Earlier this year, the House of Representatives passed the Equality Act. Supporters say they want to add anti-discrimination protections for sexual orientation and gender identity similar to the existing provisions for people based on sex, race, ethnicity, and religion. However, critics contend the legislation would ramp up inequality for Americans who do not agree with the LGBT agenda.
Emilie Kao directs the Devos Center for Religion and Civil Society at the Heritage Foundation. She says the Equality Act actually leads to more inequality.
“We don’t think anybody should be discriminated against simply because they are gay or transgender. Everyone should be treated with respect. But the problem with the Equality Act is that it doesn’t treat everyone with respect. It basically codifies ideologies about sexual orientation and sex differences into civil rights law. That will lead to the punishment of people who don’t agree with those viewpoints,” said Kao.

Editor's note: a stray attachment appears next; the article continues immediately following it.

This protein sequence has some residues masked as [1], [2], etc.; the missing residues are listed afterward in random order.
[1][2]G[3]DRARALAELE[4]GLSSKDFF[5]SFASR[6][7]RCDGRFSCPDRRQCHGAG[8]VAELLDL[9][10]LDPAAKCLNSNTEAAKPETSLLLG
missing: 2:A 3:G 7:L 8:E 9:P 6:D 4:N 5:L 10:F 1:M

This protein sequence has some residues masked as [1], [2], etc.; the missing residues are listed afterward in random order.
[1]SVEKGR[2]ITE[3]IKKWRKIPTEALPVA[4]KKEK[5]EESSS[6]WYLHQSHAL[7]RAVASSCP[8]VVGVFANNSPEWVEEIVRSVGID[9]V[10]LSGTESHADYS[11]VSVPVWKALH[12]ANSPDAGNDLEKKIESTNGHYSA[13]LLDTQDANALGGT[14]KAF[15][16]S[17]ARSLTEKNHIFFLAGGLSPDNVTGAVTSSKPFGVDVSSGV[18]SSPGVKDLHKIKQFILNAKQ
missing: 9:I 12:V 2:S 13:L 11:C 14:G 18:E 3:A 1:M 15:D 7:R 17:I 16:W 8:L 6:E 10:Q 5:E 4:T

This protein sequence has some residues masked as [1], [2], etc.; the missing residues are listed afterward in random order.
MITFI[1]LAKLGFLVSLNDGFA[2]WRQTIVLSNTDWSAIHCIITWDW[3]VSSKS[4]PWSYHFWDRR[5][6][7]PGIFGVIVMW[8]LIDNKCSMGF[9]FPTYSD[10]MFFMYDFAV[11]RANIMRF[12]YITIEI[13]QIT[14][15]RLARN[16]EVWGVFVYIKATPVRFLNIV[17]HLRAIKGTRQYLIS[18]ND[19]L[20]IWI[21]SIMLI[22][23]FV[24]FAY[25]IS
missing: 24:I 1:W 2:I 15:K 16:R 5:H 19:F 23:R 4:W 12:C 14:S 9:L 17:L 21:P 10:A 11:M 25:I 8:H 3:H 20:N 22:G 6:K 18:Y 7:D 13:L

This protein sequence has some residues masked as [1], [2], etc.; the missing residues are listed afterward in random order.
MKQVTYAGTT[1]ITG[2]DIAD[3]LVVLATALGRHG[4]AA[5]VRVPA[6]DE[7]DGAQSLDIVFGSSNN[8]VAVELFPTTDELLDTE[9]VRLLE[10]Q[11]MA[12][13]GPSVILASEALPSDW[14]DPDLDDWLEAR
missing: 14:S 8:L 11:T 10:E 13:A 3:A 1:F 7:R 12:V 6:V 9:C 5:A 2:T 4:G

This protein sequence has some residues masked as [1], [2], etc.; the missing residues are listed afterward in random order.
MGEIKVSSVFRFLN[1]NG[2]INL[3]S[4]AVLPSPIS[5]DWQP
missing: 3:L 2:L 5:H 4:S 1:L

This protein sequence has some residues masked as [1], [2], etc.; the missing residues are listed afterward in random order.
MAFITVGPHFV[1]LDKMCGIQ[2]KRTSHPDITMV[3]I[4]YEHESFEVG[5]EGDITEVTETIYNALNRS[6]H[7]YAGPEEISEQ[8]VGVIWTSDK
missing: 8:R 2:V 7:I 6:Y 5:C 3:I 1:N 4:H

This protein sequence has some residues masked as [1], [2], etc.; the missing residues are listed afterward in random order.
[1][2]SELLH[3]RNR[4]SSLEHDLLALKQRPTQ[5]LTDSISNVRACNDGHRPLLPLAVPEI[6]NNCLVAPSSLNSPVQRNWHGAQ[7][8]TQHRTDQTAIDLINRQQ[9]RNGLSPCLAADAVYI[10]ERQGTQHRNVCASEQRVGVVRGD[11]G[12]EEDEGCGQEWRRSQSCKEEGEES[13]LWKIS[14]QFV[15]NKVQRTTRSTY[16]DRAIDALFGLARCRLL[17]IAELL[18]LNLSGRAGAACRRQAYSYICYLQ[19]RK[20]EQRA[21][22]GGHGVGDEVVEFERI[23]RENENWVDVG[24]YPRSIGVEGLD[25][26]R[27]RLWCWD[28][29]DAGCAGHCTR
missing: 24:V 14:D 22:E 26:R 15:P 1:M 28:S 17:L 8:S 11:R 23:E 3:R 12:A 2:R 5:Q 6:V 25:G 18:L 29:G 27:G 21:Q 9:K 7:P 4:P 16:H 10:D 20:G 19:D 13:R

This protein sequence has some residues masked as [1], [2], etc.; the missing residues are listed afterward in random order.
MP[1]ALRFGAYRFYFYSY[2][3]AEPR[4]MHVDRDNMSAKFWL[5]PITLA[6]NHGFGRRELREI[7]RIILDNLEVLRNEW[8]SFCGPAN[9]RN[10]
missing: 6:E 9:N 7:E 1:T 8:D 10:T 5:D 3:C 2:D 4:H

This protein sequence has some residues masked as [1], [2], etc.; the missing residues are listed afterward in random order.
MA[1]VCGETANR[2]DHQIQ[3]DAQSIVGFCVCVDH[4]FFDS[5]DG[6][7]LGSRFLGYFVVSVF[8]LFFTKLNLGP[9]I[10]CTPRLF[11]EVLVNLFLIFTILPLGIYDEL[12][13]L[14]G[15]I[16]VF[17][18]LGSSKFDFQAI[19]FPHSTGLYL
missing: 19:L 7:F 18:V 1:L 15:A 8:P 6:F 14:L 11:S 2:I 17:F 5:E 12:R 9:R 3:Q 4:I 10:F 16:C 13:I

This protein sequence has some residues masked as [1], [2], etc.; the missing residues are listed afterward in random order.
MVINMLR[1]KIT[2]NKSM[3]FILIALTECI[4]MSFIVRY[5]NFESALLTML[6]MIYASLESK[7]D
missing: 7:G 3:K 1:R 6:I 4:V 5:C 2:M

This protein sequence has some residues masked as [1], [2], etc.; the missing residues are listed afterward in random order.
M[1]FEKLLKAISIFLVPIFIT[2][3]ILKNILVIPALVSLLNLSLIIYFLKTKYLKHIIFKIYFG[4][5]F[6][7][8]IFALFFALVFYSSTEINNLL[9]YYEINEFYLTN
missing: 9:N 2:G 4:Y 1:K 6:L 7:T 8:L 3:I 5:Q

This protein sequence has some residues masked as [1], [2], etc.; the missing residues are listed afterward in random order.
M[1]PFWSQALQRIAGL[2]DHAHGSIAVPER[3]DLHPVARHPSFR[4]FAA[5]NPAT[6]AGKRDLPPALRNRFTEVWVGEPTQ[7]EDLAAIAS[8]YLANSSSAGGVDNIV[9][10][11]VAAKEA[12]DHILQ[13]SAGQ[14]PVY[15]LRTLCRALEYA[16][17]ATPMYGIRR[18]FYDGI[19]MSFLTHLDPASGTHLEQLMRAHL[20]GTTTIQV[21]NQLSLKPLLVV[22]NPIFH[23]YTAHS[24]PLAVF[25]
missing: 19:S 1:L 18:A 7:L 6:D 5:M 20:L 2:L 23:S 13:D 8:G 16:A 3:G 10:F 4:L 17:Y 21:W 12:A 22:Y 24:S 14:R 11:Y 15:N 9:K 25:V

Kao says the bill would lead to an erosion of freedom of religion, freedom of speech, and parental rights.
To begin, the Equality Act would trump the Religious Freedom Restoration Act, meaning wedding vendors such as bakers and florists who feel servicing a same-sex wedding would violate their consciences would not be able to cite their sincerely-held religious beliefs when sued under this law.
Kao says it would also strip legal protections for people who simply disagree with same-sex marriage or the transgender agenda. She says teachers have been fired for refusing to use the preferred pronouns of a student identifying as a different gender and hospitals have been targeted for refusing to perform gender reassignment surgery.